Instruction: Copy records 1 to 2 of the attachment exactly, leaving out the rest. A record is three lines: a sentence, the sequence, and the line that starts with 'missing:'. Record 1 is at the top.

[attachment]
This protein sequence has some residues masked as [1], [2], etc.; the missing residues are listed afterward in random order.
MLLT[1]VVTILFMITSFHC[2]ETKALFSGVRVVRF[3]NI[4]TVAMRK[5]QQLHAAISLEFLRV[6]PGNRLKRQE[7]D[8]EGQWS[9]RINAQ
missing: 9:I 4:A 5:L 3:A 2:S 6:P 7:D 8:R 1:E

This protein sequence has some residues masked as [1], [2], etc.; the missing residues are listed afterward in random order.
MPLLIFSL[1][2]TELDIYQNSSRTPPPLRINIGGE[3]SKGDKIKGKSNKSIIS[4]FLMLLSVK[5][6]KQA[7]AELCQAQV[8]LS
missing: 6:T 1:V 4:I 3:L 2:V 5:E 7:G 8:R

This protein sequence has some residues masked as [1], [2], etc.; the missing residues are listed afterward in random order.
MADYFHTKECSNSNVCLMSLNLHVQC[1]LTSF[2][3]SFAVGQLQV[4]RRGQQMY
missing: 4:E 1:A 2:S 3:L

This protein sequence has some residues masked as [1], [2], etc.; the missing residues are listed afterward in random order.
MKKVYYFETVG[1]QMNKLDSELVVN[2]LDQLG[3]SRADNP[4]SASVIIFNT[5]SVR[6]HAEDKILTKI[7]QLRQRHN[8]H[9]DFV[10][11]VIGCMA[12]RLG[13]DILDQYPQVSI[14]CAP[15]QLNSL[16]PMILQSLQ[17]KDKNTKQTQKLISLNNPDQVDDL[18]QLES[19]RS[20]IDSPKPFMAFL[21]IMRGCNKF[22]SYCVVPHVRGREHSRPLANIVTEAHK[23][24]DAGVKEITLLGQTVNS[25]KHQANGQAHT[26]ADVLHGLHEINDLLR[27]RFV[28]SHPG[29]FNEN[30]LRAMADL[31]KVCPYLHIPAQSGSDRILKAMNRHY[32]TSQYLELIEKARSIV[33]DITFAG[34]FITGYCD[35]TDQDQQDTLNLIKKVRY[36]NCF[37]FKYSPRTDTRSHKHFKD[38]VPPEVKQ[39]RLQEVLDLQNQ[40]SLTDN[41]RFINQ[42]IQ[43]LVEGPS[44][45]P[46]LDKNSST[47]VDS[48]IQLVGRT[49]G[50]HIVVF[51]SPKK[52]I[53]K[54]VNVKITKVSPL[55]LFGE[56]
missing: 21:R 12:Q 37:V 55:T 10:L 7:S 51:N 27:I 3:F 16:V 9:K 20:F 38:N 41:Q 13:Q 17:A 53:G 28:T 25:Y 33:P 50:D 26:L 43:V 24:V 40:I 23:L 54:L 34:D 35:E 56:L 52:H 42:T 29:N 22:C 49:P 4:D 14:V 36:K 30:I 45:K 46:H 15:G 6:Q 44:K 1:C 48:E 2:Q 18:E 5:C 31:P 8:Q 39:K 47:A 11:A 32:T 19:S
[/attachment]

This protein sequence has some residues masked as [1], [2], etc.; the missing residues are listed afterward in random order.
MLLT[1]VVTILFMITSFHC[2]ETKALFSGVRVVRF[3]NI[4]TVAMRK[5]QQLHAAISLEFLRV[6]PGNRLKRQE[7]D[8]EGQWS[9]RINAQ
missing: 9:I 4:A 5:L 3:A 2:S 6:P 7:D 8:R 1:E

This protein sequence has some residues masked as [1], [2], etc.; the missing residues are listed afterward in random order.
MPLLIFSL[1][2]TELDIYQNSSRTPPPLRINIGGE[3]SKGDKIKGKSNKSIIS[4]FLMLLSVK[5][6]KQA[7]AELCQAQV[8]LS
missing: 6:T 1:V 4:I 3:L 2:V 5:E 7:G 8:R